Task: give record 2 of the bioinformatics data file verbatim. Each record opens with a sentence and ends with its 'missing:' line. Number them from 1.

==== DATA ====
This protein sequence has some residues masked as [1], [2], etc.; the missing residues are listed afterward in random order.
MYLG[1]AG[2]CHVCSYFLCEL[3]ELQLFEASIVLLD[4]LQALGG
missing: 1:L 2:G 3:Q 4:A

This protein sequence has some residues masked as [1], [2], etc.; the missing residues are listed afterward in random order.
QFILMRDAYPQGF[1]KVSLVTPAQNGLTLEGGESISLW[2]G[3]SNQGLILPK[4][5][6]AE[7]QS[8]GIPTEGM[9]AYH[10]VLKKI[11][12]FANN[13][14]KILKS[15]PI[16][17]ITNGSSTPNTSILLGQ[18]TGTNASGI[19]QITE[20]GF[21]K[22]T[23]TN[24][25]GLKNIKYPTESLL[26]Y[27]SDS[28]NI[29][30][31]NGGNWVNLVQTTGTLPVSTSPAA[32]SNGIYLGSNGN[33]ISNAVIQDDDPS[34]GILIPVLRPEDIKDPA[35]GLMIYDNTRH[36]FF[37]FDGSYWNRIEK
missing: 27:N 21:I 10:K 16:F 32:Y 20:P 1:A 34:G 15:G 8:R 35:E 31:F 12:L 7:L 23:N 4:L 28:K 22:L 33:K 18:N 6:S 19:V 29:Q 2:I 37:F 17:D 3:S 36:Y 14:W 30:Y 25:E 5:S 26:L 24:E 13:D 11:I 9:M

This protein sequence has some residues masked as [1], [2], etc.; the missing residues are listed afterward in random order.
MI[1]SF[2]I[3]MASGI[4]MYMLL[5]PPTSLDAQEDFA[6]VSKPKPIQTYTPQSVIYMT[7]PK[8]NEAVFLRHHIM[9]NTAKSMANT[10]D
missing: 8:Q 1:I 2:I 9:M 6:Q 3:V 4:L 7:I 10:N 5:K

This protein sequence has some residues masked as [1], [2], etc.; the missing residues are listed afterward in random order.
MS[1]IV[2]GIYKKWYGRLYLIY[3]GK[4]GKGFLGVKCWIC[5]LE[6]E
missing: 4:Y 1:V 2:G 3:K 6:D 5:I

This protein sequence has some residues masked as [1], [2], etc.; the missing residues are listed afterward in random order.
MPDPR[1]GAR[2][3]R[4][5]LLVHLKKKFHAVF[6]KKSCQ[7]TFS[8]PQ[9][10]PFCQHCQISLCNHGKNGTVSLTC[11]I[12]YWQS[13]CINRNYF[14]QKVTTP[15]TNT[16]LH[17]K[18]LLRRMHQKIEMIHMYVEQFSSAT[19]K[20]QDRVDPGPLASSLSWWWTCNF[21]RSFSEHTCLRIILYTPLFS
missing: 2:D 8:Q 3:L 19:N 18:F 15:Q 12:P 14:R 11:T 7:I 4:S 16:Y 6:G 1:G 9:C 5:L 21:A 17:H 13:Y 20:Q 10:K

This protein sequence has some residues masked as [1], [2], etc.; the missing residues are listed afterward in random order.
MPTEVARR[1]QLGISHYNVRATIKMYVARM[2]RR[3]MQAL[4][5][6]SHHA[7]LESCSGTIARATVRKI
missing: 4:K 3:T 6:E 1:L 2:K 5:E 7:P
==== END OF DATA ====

This protein sequence has some residues masked as [1], [2], etc.; the missing residues are listed afterward in random order.
QFILMRDAYPQGF[1]KVSLVTPAQNGLTLEGGESISLW[2]G[3]SNQGLILPK[4][5][6]AE[7]QS[8]GIPTEGM[9]AYH[10]VLKKI[11][12]FANN[13][14]KILKS[15]PI[16][17]ITNGSSTPNTSILLGQ[18]TGTNASGI[19]QITE[20]GF[21]K[22]T[23]TN[24][25]GLKNIKYPTESLL[26]Y[27]SDS[28]NI[29][30][31]NGGNWVNLVQTTGTLPVSTSPAA[32]SNGIYLGSNGN[33]ISNAVIQDDDPS[34]GILIPVLRPEDIKDPA[35]GLMIYDNTRH[36]FF[37]FDGSYWNRIEK
missing: 27:N 21:I 10:K 16:F 32:Y 20:P 1:A 34:G 15:G 8:R 35:E 31:F 12:L 7:L 23:N 4:L 28:K 22:L 33:K 18:N 6:S 19:V 29:Q 2:I 37:F 17:D 3:S 36:Y 14:W 30:Y 25:E 5:S 26:L 24:E 13:D 11:I 9:M